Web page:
The Supreme Court recently confirmed a first-instance decision which had annulled a transfer of shares by a debtor to his son. The Supreme Court found that the debtor had acted fraudulently to prevent his creditor from executing a court judgment which had been issued in the creditor's favour. The Supreme Court also found that the issuance of a decree on the sale of shares as a means of enforcing the decision against the debtor was possible.
The Supreme Court recently rejected an appeal against a detention order issued by the Larnaca Permanent Assize Court in a sexual assault case. The appellant claimed that the evidence placed before the first-instance court had speculated on his guilt and the risk of him absconding. However, the Supreme Court found that the accused's detention until trial was at the discretion of the first-instance court and that, based on the circumstances of the case, the court had exercised this power correctly.
The Larnaca District Court recently issued a decision on the validity of a sworn affidavit provided by a lawyer on behalf of his clients in the context of an interim application. Drawing on relevant case law, the court found that lawyers who are or will be witnesses in the relevant case or who represent clients in the relevant case cannot provide sworn affidavits as part of the court proceedings. As a result, the court rejected the claimant's objection for being invalid.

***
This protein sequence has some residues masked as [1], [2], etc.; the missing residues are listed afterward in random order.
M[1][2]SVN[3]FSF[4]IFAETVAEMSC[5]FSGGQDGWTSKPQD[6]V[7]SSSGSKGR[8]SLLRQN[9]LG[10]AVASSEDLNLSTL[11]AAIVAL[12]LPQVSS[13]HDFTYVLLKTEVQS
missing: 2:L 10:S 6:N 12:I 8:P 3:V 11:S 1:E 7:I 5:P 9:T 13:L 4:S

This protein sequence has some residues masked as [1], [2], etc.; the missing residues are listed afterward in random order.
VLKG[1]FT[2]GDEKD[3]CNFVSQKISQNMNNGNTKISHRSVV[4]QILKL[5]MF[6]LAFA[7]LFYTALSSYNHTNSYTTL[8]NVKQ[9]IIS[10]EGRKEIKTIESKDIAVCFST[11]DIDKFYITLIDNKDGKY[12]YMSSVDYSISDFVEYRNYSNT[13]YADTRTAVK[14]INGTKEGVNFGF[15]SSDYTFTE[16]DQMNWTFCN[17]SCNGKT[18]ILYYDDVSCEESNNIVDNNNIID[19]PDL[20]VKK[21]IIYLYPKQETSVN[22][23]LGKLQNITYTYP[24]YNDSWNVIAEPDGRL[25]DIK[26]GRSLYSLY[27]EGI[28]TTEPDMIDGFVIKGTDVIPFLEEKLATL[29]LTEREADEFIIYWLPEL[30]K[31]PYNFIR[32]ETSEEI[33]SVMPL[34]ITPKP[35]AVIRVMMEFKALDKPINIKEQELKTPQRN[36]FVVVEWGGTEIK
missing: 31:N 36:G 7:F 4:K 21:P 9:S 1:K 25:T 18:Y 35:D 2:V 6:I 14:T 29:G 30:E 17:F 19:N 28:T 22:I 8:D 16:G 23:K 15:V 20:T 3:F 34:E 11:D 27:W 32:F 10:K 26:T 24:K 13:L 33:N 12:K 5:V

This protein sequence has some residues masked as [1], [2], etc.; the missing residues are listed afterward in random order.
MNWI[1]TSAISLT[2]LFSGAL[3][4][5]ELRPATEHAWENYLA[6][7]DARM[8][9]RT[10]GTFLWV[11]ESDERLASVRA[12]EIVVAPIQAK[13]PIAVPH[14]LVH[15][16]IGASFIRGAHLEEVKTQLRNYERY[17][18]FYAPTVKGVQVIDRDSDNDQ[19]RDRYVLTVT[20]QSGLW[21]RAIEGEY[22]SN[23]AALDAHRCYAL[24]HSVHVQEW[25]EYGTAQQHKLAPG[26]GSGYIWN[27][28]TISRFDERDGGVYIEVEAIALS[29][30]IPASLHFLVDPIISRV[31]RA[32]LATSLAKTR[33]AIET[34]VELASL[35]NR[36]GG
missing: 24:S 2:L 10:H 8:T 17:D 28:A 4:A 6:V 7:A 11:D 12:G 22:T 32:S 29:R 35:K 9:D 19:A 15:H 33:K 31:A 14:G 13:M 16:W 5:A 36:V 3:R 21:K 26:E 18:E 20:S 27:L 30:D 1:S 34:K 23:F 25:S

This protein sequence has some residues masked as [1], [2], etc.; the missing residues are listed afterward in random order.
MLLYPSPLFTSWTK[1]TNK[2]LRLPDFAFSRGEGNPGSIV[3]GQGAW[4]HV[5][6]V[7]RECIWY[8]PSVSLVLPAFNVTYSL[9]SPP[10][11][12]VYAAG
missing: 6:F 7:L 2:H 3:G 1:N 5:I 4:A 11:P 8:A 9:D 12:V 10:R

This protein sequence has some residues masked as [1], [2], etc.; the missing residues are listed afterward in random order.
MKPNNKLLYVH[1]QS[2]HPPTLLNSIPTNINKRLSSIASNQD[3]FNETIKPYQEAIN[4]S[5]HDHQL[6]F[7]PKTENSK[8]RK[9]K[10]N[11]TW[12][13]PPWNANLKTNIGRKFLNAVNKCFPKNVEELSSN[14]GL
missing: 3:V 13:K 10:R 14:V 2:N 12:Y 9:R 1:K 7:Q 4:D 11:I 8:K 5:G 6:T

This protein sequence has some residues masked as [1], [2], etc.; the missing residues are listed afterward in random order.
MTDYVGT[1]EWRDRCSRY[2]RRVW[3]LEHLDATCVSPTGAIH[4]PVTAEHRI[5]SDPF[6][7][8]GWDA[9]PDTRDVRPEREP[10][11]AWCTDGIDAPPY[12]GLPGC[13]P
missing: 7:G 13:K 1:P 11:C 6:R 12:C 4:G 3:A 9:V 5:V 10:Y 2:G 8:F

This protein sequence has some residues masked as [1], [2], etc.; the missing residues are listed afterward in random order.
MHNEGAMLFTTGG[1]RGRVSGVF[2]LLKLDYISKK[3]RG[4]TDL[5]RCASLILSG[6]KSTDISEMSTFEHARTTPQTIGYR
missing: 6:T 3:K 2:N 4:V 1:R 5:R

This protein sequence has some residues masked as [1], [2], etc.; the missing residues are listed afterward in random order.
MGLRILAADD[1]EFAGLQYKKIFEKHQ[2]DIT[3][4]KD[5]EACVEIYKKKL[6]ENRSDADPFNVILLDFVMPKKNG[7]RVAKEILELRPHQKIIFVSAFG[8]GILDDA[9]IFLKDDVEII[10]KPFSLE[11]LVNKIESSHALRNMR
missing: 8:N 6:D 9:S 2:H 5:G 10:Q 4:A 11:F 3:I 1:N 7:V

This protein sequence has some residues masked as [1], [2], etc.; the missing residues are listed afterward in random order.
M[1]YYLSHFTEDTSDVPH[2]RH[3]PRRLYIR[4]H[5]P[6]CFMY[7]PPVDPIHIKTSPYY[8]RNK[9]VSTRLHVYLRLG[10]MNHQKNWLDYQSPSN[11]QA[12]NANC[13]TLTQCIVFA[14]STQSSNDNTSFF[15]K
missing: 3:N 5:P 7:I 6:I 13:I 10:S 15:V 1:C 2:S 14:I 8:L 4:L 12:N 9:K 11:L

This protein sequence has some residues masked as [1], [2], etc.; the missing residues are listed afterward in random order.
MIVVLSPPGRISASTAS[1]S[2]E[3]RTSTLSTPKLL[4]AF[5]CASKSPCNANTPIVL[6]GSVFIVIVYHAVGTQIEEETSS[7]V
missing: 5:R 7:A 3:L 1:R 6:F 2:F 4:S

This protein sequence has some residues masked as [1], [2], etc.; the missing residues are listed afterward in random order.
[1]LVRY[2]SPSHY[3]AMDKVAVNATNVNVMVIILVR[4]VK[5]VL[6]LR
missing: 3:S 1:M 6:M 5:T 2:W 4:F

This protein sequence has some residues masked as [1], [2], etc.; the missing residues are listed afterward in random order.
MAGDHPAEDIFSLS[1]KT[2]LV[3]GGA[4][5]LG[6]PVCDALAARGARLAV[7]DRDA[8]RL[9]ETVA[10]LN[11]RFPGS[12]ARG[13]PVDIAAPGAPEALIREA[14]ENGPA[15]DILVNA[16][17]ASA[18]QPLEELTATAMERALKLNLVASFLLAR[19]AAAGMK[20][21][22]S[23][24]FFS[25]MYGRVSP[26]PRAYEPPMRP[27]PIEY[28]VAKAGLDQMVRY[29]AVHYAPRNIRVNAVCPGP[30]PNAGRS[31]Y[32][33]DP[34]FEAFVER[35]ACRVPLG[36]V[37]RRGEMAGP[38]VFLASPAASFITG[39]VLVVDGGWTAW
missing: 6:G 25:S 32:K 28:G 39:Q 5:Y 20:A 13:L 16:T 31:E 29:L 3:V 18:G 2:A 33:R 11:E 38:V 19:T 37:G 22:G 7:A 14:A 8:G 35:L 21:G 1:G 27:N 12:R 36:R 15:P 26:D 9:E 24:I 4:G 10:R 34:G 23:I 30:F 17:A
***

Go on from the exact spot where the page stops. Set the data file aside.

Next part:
A recent Supreme Court decision examined a first-instance court's interpretation of the Civil Procedure Rules and, in particular, who can be added as a third party to a process pending before the courts. The decision established that the courts should look only at the conditions imposed by the Civil Procedure Rules on a prima facie basis and not the merits of the claim.
In a recent first-instance judgment, the Supreme Court of Cyprus examined the meaning of 'recognisance' under the Civil Procedure Law. The judgment indicates that the court has a tendency to follow both a more liberal approach reflecting the needs of modern commercial transactions and a teleological interpretation by focusing on the purpose of legislation instead of the ordinary meaning of the words.